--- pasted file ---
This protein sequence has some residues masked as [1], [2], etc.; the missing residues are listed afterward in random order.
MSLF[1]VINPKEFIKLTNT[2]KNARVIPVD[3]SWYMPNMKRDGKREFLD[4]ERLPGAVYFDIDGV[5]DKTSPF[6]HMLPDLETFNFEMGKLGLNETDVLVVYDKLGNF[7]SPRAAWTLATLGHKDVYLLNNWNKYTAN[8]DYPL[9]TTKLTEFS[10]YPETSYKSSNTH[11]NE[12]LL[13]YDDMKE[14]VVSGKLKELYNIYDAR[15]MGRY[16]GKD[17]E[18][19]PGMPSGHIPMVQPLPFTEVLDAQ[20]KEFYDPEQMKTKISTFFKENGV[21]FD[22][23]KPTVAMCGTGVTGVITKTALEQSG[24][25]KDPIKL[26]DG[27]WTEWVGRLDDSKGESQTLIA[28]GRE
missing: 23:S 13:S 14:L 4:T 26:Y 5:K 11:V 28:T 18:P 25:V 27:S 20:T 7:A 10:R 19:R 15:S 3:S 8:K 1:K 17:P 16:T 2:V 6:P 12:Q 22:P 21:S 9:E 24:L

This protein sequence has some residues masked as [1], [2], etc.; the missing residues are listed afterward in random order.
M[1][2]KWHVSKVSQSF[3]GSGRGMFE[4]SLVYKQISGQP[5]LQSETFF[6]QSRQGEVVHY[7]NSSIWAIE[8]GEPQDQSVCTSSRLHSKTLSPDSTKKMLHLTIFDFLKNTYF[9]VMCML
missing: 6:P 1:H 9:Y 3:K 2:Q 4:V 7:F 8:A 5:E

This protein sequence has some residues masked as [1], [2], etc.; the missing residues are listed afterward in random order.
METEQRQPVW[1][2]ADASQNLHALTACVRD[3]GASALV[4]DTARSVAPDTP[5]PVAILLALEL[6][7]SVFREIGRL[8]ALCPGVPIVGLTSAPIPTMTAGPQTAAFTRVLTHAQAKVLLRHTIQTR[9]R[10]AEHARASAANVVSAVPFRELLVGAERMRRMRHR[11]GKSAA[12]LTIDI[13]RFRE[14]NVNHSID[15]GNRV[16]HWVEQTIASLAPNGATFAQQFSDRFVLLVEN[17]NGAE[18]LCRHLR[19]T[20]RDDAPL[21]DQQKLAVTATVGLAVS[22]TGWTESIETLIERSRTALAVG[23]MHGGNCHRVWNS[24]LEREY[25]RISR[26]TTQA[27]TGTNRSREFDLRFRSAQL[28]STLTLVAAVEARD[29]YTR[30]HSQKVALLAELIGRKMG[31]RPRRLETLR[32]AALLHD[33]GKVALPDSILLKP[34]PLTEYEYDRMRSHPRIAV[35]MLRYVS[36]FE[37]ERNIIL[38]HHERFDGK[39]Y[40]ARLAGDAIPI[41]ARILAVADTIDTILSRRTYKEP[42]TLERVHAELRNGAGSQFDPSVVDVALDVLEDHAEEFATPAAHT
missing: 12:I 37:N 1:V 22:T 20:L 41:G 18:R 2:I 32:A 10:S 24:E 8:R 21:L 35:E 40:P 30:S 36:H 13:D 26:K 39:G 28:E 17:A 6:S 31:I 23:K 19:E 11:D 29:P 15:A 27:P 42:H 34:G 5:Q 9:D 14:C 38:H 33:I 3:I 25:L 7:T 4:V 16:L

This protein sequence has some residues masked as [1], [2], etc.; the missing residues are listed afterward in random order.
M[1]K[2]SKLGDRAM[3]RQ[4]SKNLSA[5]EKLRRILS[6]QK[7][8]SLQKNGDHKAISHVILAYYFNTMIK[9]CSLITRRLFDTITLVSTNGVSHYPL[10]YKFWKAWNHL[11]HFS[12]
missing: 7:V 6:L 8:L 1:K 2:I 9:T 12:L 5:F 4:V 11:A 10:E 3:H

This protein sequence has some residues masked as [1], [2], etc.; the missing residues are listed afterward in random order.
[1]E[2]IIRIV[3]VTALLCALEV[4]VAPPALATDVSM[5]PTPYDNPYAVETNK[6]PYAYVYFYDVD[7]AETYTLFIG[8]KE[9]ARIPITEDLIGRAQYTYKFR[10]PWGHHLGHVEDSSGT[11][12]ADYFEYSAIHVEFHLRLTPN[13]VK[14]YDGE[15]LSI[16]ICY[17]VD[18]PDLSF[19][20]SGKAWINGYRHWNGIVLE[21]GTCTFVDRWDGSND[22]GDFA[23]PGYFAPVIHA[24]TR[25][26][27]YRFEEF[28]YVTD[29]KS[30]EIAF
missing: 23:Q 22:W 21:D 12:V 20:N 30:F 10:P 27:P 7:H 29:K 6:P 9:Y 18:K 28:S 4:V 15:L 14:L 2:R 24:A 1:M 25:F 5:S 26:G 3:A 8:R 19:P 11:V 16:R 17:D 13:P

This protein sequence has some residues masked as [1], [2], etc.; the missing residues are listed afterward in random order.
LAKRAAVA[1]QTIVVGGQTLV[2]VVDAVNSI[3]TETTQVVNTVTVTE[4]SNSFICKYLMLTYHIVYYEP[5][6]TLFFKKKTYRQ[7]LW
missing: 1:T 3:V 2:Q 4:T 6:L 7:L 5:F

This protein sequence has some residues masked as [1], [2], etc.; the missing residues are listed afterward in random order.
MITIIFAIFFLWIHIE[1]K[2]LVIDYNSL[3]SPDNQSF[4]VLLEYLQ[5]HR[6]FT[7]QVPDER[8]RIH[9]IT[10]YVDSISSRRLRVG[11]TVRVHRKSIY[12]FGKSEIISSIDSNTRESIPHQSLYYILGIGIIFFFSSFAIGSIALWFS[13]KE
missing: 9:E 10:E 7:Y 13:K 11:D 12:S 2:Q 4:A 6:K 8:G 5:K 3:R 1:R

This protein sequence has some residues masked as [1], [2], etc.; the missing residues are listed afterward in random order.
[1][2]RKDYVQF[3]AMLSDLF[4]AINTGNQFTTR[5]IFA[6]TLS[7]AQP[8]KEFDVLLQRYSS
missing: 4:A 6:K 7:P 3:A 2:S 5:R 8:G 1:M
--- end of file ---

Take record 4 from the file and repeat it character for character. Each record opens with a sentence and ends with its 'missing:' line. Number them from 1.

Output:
This protein sequence has some residues masked as [1], [2], etc.; the missing residues are listed afterward in random order.
M[1]K[2]SKLGDRAM[3]RQ[4]SKNLSA[5]EKLRRILS[6]QK[7][8]SLQKNGDHKAISHVILAYYFNTMIK[9]CSLITRRLFDTITLVSTNGVSHYPL[10]YKFWKAWNHL[11]HFS[12]
missing: 7:V 6:L 8:L 1:K 2:I 9:T 12:L 5:F 4:V 11:A 10:E 3:H